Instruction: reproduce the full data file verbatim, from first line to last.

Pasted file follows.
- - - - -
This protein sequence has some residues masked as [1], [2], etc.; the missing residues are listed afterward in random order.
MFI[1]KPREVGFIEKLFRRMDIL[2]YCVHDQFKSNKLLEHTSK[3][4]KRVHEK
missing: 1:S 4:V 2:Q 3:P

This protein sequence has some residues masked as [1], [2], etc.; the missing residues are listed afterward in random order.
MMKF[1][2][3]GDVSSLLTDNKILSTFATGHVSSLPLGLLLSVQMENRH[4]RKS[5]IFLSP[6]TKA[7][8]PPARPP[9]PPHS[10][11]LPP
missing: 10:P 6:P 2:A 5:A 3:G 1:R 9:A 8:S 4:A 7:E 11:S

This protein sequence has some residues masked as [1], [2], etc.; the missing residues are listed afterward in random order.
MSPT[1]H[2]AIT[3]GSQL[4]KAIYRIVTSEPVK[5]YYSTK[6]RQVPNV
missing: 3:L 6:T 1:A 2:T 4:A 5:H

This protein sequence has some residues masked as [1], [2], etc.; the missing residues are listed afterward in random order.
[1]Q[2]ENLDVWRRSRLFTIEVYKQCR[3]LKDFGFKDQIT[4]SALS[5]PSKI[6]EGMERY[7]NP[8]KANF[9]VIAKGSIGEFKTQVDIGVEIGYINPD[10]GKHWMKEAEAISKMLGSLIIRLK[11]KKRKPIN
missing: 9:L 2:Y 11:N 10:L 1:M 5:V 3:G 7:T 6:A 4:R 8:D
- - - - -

This protein sequence has some residues masked as [1], [2], etc.; the missing residues are listed afterward in random order.
MFI[1]KPREVGFIEKLFRRMDIL[2]YCVHDQFKSNKLLEHTSK[3][4]KRVHEK
missing: 1:S 4:V 2:Q 3:P

This protein sequence has some residues masked as [1], [2], etc.; the missing residues are listed afterward in random order.
MMKF[1][2][3]GDVSSLLTDNKILSTFATGHVSSLPLGLLLSVQMENRH[4]RKS[5]IFLSP[6]TKA[7][8]PPARPP[9]PPHS[10][11]LPP
missing: 10:P 6:P 2:A 5:A 3:G 1:R 9:A 8:S 4:A 7:E 11:S

This protein sequence has some residues masked as [1], [2], etc.; the missing residues are listed afterward in random order.
MSPT[1]H[2]AIT[3]GSQL[4]KAIYRIVTSEPVK[5]YYSTK[6]RQVPNV
missing: 3:L 6:T 1:A 2:T 4:A 5:H

This protein sequence has some residues masked as [1], [2], etc.; the missing residues are listed afterward in random order.
[1]Q[2]ENLDVWRRSRLFTIEVYKQCR[3]LKDFGFKDQIT[4]SALS[5]PSKI[6]EGMERY[7]NP[8]KANF[9]VIAKGSIGEFKTQVDIGVEIGYINPD[10]GKHWMKEAEAISKMLGSLIIRLK[11]KKRKPIN
missing: 9:L 2:Y 11:N 10:L 1:M 5:V 3:G 7:T 6:A 4:R 8:D